The Self: Who Am I, Really?

GermanValleyBRA student in one of my classes asked a great question after mountain meditation. The guidance for this meditation is typically to notice that the mountain sits unmoving, just being its essential self, through endless change – the seasons, day passing into night, the barrage of the elements, capricious weather, and all of the beings who visit it.

After the bell rang indicating the end of the practice, the student asked, “What is the part of me that remains its essential self through all the changes?” She wondered if she knew who she really was and she felt this might be getting in the way of the practice. This is a profound philosophical and spiritual question the student asked, which indicates some very mature thinking was happening.

People have lots of different opinions about the essential self. Scientists call it consciousness, but are not really sure yet what this entails. Christians believe it is the soul. Hindus believe it is the atman or true essence, transcending ego and identification with external phenomena. In Buddhism, the question of the self is not directly answered, because even asking the question perpetuates the delusion of dualism. Instead, direct observation of phenomena leads to wisdom.

My perspective is that mountain meditation is not specifically intended to reveal the “true self”. Rather it helps us begin to understand what is not-self in order to cultivate equanimity. It helps us de-identify with things that are happening around us or to us each moment of every day. We begin to see phenomena for what it really is, so that we can just be with it with a sense of calm, stillness, and openness.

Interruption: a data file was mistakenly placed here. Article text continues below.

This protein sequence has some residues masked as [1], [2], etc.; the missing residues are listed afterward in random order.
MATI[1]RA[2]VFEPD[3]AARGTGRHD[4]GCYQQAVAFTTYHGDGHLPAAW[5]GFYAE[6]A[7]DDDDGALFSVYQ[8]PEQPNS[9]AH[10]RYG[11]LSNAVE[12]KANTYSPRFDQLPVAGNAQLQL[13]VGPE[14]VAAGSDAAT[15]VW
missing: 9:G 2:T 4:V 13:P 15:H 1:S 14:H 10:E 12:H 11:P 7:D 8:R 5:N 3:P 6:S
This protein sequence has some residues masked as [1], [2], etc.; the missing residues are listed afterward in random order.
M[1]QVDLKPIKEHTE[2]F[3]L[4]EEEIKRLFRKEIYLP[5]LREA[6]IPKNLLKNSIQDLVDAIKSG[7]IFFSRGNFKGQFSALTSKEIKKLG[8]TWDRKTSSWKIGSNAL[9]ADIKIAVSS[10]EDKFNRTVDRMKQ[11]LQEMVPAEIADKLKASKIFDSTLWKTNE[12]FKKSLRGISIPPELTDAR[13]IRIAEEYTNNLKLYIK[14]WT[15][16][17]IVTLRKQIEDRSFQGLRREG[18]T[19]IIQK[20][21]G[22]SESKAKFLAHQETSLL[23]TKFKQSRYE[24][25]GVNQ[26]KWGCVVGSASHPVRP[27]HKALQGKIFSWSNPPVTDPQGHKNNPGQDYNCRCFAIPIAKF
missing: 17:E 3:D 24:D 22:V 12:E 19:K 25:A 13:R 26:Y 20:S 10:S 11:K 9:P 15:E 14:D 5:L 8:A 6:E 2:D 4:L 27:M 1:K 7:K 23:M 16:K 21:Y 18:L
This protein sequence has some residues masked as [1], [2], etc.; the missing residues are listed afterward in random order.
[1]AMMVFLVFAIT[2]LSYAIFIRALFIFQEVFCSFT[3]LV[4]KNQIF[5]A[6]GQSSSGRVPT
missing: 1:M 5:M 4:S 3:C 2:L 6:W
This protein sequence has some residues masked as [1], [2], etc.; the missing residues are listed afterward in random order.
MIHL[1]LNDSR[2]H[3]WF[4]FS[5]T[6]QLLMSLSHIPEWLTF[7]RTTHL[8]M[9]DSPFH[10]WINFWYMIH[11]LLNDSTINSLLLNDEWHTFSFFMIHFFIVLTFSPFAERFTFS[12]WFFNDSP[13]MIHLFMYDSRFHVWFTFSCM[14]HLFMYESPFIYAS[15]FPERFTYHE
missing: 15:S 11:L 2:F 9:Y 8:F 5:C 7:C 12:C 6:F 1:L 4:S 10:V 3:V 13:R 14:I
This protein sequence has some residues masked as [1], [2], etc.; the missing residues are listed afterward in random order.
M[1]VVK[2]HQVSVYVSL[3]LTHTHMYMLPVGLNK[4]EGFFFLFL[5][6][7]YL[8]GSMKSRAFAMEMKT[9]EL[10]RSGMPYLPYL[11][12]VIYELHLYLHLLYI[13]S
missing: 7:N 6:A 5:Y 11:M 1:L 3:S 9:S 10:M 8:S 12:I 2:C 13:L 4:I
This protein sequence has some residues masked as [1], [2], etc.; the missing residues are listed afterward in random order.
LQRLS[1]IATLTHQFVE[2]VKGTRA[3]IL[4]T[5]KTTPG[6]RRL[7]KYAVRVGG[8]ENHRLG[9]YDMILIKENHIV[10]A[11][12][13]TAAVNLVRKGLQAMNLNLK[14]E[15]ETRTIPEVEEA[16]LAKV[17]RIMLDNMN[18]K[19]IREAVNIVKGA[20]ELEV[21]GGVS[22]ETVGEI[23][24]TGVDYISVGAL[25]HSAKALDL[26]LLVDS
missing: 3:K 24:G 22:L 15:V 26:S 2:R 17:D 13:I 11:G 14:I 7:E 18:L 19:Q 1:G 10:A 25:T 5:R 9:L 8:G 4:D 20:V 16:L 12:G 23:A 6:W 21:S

We see that we do not have to react by avoiding or fighting against what is unwanted and grasping at or clinging to what is wanted in order to protect this illusion of the self (the false self or the ego). We discover that in letting go and letting be, we are not destroyed. Quite the opposite in fact – we come to feel more grounded, solid and uplifted – just like the mountain. It is through this process that we begin to see things, including ourselves, more clearly.

I am not I.
I am this one
Walking beside me whom I do not see,
Whom at times I manage to visit,
And at other times I forget.
The one who remains silent when I talk,
The one who forgives, sweet, when I hate,
The one who takes a walk when I am indoors,
The one who will remain standing when I die.
– Juana Ramon Jimenez

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